Not all dogs like to dig. If I’m describing your dog, be grateful and skip this section, or read it and laugh at all the other misfortunates out there who have dig-crazy dogs. Digging is really inconvenient for a number of reasons. First, it messes up your landscaping, second, it makes your dog dirty (which is extremely infuriating after you’ve just given him a bath with that $15 a bottle shampoo that came so highly recommended from your groomer), and third, it can actually be dangerous if you are unfortunate enough to step in one of those ankle-breaking holes on one of your middle of the night potty explorations. Also, if you are one who is prone to drinking beer while mowing the lawn (no one in my family does this), those holes can seriously damage your tractor if you inadvertently mow over one, and bent blades are a pain to fix and expensive to replace.
Unfortunately, for many dogs, digging is second only to breathing. Some dogs (mine) will even attempt to dig inside, so teaching not to dig can be a little bit of a challenge, but not impossible. For those of you who know me, I taught Shelby to dig on cue, so that I could show her where it was acceptable to dig and also get my flowers planted in half the time. That’s a little bit more complex however, and probably not well suited to an eight week old puppy.
What you can do is work on your “Leave It” by saying the puppy’s name followed by “Leave It”. As soon as the puppy looks up, give her a treat and lead her away from the spot, using a treat lure right near her nose if she isn’t as inclined to move as you would like. Be sure to use the treat, not the leash, when working on this exercise. If you have an area in your yard that you don’t mind the puppy digging, lead her over to that area and let her have at it. If you would prefer there not be holes in your yard, after you have led her away, try distracting her with a fun game or a quick training session. Puppies are always up for a distraction, and she will probably forget about the hole in no time.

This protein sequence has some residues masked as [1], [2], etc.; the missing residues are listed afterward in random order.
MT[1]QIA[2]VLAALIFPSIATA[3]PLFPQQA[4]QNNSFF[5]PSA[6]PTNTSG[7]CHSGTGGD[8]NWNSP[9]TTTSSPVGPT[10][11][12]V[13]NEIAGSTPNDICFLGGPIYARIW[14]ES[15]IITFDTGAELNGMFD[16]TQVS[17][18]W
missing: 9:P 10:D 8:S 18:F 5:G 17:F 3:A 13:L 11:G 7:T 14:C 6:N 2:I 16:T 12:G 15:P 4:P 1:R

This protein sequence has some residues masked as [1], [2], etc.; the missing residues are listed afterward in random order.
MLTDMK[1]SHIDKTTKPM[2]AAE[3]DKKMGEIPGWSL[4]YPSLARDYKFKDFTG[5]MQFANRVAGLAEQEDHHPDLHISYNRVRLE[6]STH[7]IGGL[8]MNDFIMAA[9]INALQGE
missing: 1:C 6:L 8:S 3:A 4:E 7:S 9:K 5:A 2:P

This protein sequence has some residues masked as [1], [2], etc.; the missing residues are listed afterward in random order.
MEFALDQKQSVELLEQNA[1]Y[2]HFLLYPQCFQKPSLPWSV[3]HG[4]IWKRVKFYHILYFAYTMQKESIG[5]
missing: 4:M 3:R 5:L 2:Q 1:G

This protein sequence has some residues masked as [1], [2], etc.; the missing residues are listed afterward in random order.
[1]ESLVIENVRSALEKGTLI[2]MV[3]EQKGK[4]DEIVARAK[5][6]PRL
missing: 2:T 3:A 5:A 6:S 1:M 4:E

Dun dun dun…the evil of it all. I know, trust me, Shelby was a tough one to housebreak, but we did eventually get through it.
The important things to keep in mind with housebreaking are: consistency, consistency, consistency. I’ll also mention that your dog isn’t going to the bathroom in the house to “spite you”. Think about it – what do dogs love rolling in more than anything on earth? That’s right folks! Dog poop! Dogs think any foul smelling thing is the epitome of bliss, but nothing comes more highly revered in dog speak than poop. Why then would your dog poop on the floor to spite you? Never mind the fact that spite is a highly charged, highly complex emotion that requires self-awareness which dogs arguably do not possess. So when you come home, and Fido has left you a present, try not to get mad, even if it is in your work boots (I wish I could say that didn’t come from actual experience, but sadly, Shelby has pooped in our shoes).
Whether you are housebreaking using treats or simple praise, make sure to load it on when your puppy goes outside. As soon as puppy squats to go one or two, say your command word for that. We use “Go Potty” for number one and “Empty” for number two. It won’t take long with a lot of love and patience to get these bodily functions on cue.